The film begins in the first months of 1981.  The first scenes are of the morning routine of a guard: he is shown shaving and washing his hands, laying out and dressing in perfectly folded clothing, eating with near fanatical neatness and delicacy, an unstained white napkin on his lap.  The only part of him that is not perfectly civilized and gentile are his knuckles: bloodied, scabbed and bruised, they give lie to his careful routine.  In contrast, the imprisoned IRA members (only men are shown, but women were participating as well) have been on a four and a half year “blanket and no wash” protest, meaning they not only refuse to clean themselves but also to wear the prison-issued clothes (political prisoners were allowed to wear their own clothes), to cut their hair and beards, or to use toilets.  We enter their story through the eyes of a new arrival at Maze.  It’s clear from the start that he knows what he is in for: his first words are a refusal to wear the prison uniform.  An administrator marks him down as non-compliant, then, without further ado, the new prisoner strips, removing not only his clothes but his markings of civilization.  Naked save for a blanket around his waist, he’s led to the cell he’ll be sharing with another IRA member.  Every surface in it is coated with smeared excrement.  Masticated food is piled in a corner.  His cellmate is huddled on the floor, wrapped in a blanket, his face almost completely obscured by hair and beard.  In the past I’ve been puzzled by the “no wash” protest; it didn’t seem like a very good way to induce sympathy and support, more likely, I thought, to alienate and disgust outsiders.  It was only upon actually seeing these images that I began to understand their implicit accusation. Look what you have done to us, they say. You have treated us like animals, taken from us the most basic elements of our humanity. Look what you have created.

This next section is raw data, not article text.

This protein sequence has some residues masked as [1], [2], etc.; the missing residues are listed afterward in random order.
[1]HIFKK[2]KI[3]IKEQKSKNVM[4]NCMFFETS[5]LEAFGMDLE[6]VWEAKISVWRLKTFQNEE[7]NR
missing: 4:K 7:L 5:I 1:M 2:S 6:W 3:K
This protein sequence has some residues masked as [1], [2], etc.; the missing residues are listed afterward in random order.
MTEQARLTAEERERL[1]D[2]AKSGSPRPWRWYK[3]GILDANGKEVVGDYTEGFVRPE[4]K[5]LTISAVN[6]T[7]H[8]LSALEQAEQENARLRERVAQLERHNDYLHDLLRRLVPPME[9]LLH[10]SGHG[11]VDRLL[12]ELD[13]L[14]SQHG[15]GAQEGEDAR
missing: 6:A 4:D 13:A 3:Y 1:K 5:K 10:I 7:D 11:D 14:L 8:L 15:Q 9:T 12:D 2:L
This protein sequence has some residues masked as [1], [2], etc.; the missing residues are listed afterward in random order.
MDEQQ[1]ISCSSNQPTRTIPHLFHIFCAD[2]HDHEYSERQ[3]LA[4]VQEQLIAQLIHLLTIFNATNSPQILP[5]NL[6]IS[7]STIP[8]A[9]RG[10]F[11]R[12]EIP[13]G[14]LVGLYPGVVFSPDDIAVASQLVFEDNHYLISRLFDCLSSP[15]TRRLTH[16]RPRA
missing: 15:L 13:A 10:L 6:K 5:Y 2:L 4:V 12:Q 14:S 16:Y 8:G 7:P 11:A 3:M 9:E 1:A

It is when the two stories converge, the guard and the new prisoner, in an explosion of violent brutality, that this question truly becomes apparent: who here has really lost their humanity? Who is the animal and who is the civilized one? The guard, in his pressed uniform, shined shoes and neatly trimmed hair, dragging prisoners by the hair and bringing his baton down over and over on naked skin? Or the prisoner, naked and hairy, covered in his own bodily excretions, kicking and screaming wordlessly in fury over the treatment of his fellows and his homeland as he is beaten and violated?  Is it the trappings of modern life that make a man civilized, or is it his beliefs and commitment to his values that make him human?  In the end Bobby Sands and his compatriots manage to subjugate the basic need for sustenance, the hunger shared by humans and animals alike, to their beliefs.  Does that make them the most human of all?  Is the issue complicated by the violence these men committed, sanctioned or condoned, the ostensible reason they were  incarcerated in the first place?